Opinion and Editorial

How Education Has Become a Profit Driven Industry

Shafaat Ahmed
Filed on October 30, 2009

The significance of education for the development of individuals, society and nations cannot be over emphasised. On paper, the world seems to have realised this, but in reality the more the world focuses on ‘education for all,’ the more it is getting out of the reach of millions.

To be precise, a UNESCO report says 101 million children across the world still don’t know what a classroom looked like. It’s true that the ‘lords of the world’ have been running long-standing campaigns to force those limited letters and digits in the guise of education upon the less fortunate sections of the society. But the real education will continue to be the prerogative of a certain privileged lot, as it has always been. (By the way, don’t confuse the so- called literacy campaigns for education.) And those who are caught between the privileged and the less fortunate—the middleclass—few of whom manage to cross the threshold of the universities that produce the modern professionals, are left with no choice but to join the system that has been created only for the benefit of a few.

Are you under the illusion that by educating the world those ‘masters’ of ours mean to make it a better place? You buy those lines? Do you think they care? Yes, they do care, but only for their swelling coffers. They just mean to make you more resourceful for their unending conundrum of information-age industries. How else will the world’s corporate behemoths tap this vital resource? When the industries were labour-based they kept people illiterate and now when these have become knowledge-based, they want to educate people. Either way it’s to serve their purpose.

But, what are we to lose? Good for men and women, the lords are at least transforming millions of crude souls into a useful resource. Just as they transform crude oil into petrol and diesel. How thankless can we get? I think human beings have never ever been elevated to such lofty status. Thanks to the lords that we are at least on par with oil. Sound a bit cynical, don’t I? But does the state of affairs our world is in, leaves you any choice? Our state is far from inspiring. However, I am not going to torture you with the depressing tales of the deprived and downtrodden. There is just too much said and written about those who are less fortunate.

Let me throw some light on what we give our little ones in the name of education, where we send them to procure it and how some ingenious souls have transformed education into another lucrative industry.

I have a question for all the parents: Why do you want to educate your kids? To make him/her a money-vending machine? Sounds harsh, but that’s what we have all come to be, and that’s what we want our kids to be— money-vending machines. Though we call ourselves by different titles—doctors, engineers and scientists—none think of being human or giving their kids lessons in humanity. Even if there is some kind of morality anywhere it’s barely sufficient. That’s the reason why we see so much human suffering round the world.

I firmly believe in material achievement, but why not add a bit of soul to it. There is no denying the importance of money, and I have not an iota of doubt about its significance. I would be lying if I said I don’t want to earn money or it doesn’t attract me. In fact, it is the reason why I migrated from my homeland and settled in the heat of Dubai. But the point I want to drive home is: nothing can be greater than humanity. Right from the moment a child is born he/she is initiated to this highly-commercialised system. At home they are groomed to rake in the moolah, and in school they are programmed to achieve it at any cost.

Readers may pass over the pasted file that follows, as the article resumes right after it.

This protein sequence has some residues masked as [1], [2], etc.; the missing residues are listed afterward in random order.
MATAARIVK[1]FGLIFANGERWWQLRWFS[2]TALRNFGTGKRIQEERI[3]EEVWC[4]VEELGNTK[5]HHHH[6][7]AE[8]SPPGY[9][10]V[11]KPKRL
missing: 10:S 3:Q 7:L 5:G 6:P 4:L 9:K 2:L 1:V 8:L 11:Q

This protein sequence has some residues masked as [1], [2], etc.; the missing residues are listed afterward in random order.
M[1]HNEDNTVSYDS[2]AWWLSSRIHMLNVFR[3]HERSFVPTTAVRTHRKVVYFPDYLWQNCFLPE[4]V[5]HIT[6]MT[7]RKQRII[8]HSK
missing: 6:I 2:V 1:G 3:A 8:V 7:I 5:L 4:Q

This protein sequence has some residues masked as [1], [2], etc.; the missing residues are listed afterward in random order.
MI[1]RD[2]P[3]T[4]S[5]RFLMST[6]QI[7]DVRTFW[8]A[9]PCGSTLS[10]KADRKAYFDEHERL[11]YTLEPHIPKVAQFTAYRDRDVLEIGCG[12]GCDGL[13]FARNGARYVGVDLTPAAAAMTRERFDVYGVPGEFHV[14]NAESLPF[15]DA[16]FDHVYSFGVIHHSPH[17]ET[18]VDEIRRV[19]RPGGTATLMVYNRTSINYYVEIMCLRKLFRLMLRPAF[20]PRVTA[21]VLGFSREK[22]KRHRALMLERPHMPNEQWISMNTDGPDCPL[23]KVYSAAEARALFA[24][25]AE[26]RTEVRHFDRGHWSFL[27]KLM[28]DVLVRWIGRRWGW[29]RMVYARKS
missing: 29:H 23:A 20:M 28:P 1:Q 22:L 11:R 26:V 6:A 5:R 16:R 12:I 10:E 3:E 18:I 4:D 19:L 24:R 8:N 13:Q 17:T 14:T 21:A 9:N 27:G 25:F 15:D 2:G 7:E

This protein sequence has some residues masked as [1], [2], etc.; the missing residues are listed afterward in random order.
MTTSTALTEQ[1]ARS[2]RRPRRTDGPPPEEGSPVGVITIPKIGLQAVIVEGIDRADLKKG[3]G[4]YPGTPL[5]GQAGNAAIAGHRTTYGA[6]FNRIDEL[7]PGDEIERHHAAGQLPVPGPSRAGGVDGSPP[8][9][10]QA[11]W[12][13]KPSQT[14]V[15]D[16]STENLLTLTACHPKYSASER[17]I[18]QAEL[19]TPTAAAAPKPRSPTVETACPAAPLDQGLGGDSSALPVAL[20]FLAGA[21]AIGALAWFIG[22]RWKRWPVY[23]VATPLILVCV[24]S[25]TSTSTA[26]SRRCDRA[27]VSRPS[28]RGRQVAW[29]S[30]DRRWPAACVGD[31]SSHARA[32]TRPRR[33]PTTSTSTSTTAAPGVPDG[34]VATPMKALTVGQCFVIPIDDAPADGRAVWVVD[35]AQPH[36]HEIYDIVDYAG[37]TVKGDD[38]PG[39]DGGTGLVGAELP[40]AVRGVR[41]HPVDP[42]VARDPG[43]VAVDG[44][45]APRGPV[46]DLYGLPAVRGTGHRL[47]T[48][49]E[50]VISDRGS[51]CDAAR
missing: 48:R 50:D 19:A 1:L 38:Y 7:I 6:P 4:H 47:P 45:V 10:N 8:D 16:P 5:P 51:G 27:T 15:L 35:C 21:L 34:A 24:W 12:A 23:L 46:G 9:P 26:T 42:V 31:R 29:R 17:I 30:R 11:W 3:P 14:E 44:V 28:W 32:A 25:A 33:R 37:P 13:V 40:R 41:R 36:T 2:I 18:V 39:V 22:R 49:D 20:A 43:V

The values and principles on which the modern education industry is based, creates great professionals, but they don’t create humans anymore. Those specimens have long ceased to exist. In fact, the institutions and the gurus that created those endearing personalities have been relegated to the annals of history. We have replaced them with sophisticated factories that send high-performance humanoids out of their assembly lines, which are universally programmed to do the one and only task—to make money, by hook or crook.

How can anybody expect the institutions which are founded solely on the philosophy of material supremacy, bring out anything other than that? My objection is to the world’s morbid obsession with money. Money has become our ultimate object of attainment. It won’t be an exaggeration if I said that money has become our God. What we have done is, we have effectively cast God out of all the aspects of our life—education being one of them—and replaced Him with money. Now, religionis relegated to the confines of mosques, churches and temples. As if that wasn’t enough, a section of human population has cast him it of the universe. Doing that effectively means casting all the possibilities of peace and security out of your lives. When you don’t have any fear of accountability then why would anybody care about morality, justice and peace.

In an attempt to get ahead of one another, human beings seem to have left humanity behind. Forget about others’ rights, we don’t even have time for ourselves. Where will this cutthroat race lead us? Do we even have a moment to pause and ponder?

We have let money to become a larger than life monster and it’s about time we place it back in its earthly slot.

Shafaat Ahmed is a senior sub-editor at Khaleej Times. shafaat@khaleejtimes.com

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